There are so many downsides to COPD that it can sometimes just be easier to sit in a corner and look inward. Particularly the past year, when we all had to stay home, and mostly indoors, I had to really stretch to keep myself upbeat. However, I have found there are several things that motivate me to keep a positive outlook, and keep moving.
COPD.net is a great motivator.
I gain so much from interacting with other people who are dealing with the same issues. When I read how much more difficult it is for others, I realize my problems are small, comparatively. I also recognize things I need to be doing to keep myself in the best possible shape.
My hobbies and interests keep me moving forward.
As I have mentioned, I am building a fairly large wooden dollhouse for my granddaughters. It came in a kit which weighed 35 lbs. Aside from wallpapering and painting window frames in dollhouses for my daughters when they were young, I have never really done woodworking or any kind of construction. However, I couldn't afford the price of a custom-made dollhouse, so I jumped in.
Reading the voluminous instructions, following step by step, picking paint colors, I have been drawn into the project, and look forward to each next phase of construction.
At some point in the process, a work buddy of my husband's heard that I liked dollhouses, and I inherited a large, handmade 1970's farmhouse. It needs refurbishing, and furniture. So that will be my next adventure.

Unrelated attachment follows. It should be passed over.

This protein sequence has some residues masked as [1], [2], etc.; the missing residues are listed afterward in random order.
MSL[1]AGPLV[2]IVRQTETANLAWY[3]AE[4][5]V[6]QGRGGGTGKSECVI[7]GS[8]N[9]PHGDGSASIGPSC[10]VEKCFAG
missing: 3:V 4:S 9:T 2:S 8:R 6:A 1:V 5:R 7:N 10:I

Another driving interest is sewing, which has evolved over the years to become mostly quilting. When our first grandson was born, I decided to make him a baby quilt, and then set a goal of making them for all the babies as they came. This has expanded into quilts for babies of my daughters' friends, nieces and nephews, my husband, and then my daughters and their husbands, and on to my siblings and their spouses. Not to forget my good friends, and my hairdresser. I think I just finished number fifty.
I can't take too much time to whine and give in to whatever symptoms I may have. There are still quilts to be made!
My amazing grandchildren keep me on my toes.
There are ten, ranging in age from 24 down to six. Aside from being careful around colds, I see them as often as possible. I regularly have two from one family, or three from another, overnight. Each has his/her own space and drawer in my sewing room, now workshop, and we have many hours of silly fun there. Sometimes it would be easier not to go up the stairs or dig in a box, but we have our little habits, made-up games, and secret rituals. I motivate myself to keep active by looking at their faces, and listening to their secrets.
What motivates you?